Climbing Down a Family Tree: Rejected Fathers in Samuel Butler's The Way of All Flesh

Luigi D'Agnone


At the end of chapter LXVI in The Way of All Flesh (1903) we read: “The greater part of every family is always odious; if there are one or two good ones in a very large family, it is as much as can be expected.” (TWAF 313) The statement hardly leaves any room for doubt that Butler's overall purpose in his posthumous novel is to observe and criticize the typical idea of family. Nevertheless, it must be said that this fictional attack constantly maintains an ironic tone and, above all, never aims at destroying it as a social institution. Standing back from the text, we perceive a double movement of emerging rebellion against restraints and self-imposed respect for patriarchal moral education, which depicts the protagonist Ernest as a weak-willed person, incapable to escape his parents' influence. Moreover, Butler's sharp eye for paradox and linguistic reversal is the engine of a complex texture providing us with laughter and serious reflections at the same time, so to expose the main unsolved contradictions in the late nineteenth-century lifestyle. In this essay I will try to discuss on the one hand the challenges posed by the shifting narrator, both personified by the adult point of view of Mr. Overton and the innocent look of little Ernest, and on the other hand the reaction to traditional values with respect to parental, religious and literary models, all conceived as a whole category of overwhelming fathers.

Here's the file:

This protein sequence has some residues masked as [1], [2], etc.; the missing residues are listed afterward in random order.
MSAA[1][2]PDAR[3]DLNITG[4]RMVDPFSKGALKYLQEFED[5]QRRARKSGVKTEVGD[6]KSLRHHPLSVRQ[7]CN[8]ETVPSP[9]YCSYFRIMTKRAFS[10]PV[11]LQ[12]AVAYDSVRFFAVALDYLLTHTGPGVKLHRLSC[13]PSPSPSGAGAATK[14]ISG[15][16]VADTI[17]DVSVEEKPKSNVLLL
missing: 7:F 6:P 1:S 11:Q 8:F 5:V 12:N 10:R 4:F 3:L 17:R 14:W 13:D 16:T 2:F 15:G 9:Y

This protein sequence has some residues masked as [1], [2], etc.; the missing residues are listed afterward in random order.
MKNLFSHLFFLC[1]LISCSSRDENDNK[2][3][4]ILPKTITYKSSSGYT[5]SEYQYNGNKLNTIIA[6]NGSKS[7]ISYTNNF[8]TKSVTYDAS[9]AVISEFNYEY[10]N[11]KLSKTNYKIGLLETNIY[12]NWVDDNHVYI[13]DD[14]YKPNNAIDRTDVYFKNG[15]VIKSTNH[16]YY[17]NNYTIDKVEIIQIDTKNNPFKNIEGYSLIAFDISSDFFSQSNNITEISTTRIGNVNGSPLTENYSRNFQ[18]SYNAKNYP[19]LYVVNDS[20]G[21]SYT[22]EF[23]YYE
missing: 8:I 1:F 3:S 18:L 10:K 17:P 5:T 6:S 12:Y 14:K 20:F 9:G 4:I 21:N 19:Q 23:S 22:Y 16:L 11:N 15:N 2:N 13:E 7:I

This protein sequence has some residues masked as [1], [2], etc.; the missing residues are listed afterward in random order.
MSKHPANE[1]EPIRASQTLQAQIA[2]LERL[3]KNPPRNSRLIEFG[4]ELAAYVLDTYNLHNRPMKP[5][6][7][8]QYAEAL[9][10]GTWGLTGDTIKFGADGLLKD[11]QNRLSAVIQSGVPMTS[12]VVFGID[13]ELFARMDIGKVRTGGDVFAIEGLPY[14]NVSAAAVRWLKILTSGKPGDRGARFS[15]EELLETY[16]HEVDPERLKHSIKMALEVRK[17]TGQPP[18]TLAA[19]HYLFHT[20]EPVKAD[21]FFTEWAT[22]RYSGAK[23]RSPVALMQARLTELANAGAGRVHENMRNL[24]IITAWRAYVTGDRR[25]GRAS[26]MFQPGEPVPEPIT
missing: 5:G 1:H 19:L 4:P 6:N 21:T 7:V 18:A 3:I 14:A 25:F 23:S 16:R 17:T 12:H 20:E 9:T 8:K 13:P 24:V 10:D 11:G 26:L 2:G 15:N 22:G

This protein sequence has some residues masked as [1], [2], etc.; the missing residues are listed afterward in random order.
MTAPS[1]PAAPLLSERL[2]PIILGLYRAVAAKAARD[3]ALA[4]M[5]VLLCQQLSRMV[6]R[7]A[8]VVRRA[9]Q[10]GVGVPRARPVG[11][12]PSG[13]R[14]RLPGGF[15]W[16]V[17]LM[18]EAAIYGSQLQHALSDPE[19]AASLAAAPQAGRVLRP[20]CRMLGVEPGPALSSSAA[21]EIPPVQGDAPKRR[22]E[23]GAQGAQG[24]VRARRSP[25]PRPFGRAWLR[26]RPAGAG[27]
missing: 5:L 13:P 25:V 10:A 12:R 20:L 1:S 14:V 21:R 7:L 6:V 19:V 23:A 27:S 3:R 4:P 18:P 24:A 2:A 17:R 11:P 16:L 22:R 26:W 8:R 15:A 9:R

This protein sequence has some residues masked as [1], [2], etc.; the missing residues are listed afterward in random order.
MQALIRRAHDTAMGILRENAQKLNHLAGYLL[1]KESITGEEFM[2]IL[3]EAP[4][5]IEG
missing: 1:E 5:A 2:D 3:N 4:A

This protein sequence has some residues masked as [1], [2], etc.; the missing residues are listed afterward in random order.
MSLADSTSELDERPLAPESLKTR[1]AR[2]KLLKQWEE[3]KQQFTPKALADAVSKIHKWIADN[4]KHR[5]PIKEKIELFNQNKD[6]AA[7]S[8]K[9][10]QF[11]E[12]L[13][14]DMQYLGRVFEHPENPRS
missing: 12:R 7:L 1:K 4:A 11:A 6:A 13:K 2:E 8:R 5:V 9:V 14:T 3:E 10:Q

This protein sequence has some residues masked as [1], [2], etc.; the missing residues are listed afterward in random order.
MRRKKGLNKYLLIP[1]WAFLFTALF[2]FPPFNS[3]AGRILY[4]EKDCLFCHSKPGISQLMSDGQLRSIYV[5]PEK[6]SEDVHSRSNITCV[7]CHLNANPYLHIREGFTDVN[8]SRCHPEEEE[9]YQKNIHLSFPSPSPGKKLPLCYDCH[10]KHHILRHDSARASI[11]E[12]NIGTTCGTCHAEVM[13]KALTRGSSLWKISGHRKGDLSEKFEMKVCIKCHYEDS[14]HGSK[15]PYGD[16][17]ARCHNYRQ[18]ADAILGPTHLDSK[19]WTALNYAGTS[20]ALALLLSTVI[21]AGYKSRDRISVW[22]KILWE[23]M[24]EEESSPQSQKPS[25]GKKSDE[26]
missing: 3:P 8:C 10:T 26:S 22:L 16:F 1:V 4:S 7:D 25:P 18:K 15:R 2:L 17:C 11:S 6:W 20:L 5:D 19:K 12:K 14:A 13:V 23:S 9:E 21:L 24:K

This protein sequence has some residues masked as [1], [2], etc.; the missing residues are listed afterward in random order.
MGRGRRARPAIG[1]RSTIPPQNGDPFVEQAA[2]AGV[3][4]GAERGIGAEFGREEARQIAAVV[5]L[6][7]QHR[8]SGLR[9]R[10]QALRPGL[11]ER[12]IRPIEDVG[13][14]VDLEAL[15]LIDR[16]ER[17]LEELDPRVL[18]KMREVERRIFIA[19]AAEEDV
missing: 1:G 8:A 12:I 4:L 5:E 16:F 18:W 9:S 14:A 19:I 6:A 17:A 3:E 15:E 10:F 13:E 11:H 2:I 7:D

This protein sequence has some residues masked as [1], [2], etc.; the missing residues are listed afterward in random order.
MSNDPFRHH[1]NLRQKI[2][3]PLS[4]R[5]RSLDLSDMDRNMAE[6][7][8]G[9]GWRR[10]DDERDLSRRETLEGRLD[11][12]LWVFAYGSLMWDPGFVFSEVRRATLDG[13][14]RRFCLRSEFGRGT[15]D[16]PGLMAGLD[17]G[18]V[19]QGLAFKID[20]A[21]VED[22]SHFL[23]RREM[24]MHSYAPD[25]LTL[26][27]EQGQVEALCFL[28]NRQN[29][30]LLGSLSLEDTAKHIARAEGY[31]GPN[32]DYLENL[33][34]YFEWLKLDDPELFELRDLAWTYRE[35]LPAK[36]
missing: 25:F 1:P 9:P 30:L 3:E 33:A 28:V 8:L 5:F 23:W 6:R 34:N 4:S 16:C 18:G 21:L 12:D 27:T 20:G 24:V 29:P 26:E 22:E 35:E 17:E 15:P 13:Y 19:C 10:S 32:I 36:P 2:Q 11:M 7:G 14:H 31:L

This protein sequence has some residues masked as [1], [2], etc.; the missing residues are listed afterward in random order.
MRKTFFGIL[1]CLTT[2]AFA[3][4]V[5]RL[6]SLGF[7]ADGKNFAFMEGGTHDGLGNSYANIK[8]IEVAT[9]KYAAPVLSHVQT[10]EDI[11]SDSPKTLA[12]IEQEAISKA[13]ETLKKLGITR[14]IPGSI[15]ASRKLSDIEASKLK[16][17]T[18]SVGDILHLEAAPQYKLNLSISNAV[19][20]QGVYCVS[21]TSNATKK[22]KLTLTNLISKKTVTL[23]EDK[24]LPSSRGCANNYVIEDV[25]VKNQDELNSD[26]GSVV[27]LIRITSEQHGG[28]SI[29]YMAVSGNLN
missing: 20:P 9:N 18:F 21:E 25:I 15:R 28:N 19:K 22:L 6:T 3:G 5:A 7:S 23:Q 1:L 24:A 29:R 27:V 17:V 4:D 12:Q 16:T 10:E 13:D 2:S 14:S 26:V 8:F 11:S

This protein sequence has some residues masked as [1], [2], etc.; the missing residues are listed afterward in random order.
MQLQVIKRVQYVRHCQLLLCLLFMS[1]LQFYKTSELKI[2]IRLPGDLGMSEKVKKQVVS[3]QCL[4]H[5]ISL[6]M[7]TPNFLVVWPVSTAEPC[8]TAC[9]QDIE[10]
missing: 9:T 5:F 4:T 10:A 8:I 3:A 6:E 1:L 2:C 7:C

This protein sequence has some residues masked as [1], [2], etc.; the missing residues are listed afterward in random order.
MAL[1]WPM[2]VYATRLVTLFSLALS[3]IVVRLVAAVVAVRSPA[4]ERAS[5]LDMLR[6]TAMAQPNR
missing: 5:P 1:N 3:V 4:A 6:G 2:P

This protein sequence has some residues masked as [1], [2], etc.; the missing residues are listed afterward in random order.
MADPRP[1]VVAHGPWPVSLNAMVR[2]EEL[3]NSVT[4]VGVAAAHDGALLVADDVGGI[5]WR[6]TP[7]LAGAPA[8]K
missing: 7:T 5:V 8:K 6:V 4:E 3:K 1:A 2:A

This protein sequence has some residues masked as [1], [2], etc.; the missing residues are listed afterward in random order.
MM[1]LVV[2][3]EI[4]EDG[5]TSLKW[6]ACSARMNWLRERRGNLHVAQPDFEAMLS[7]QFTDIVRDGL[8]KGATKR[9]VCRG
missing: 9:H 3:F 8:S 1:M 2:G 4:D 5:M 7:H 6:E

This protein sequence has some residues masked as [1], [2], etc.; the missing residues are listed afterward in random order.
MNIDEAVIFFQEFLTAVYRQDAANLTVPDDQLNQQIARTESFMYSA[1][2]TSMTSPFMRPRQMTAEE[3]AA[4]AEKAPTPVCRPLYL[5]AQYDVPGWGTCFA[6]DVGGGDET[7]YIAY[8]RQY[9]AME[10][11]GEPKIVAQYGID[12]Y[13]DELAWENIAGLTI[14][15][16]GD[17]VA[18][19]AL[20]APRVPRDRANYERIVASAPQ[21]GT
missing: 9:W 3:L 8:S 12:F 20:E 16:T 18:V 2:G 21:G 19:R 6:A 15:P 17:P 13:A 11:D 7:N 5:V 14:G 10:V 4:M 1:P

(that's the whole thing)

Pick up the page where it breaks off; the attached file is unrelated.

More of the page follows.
literature; American studies; Samuel Butler



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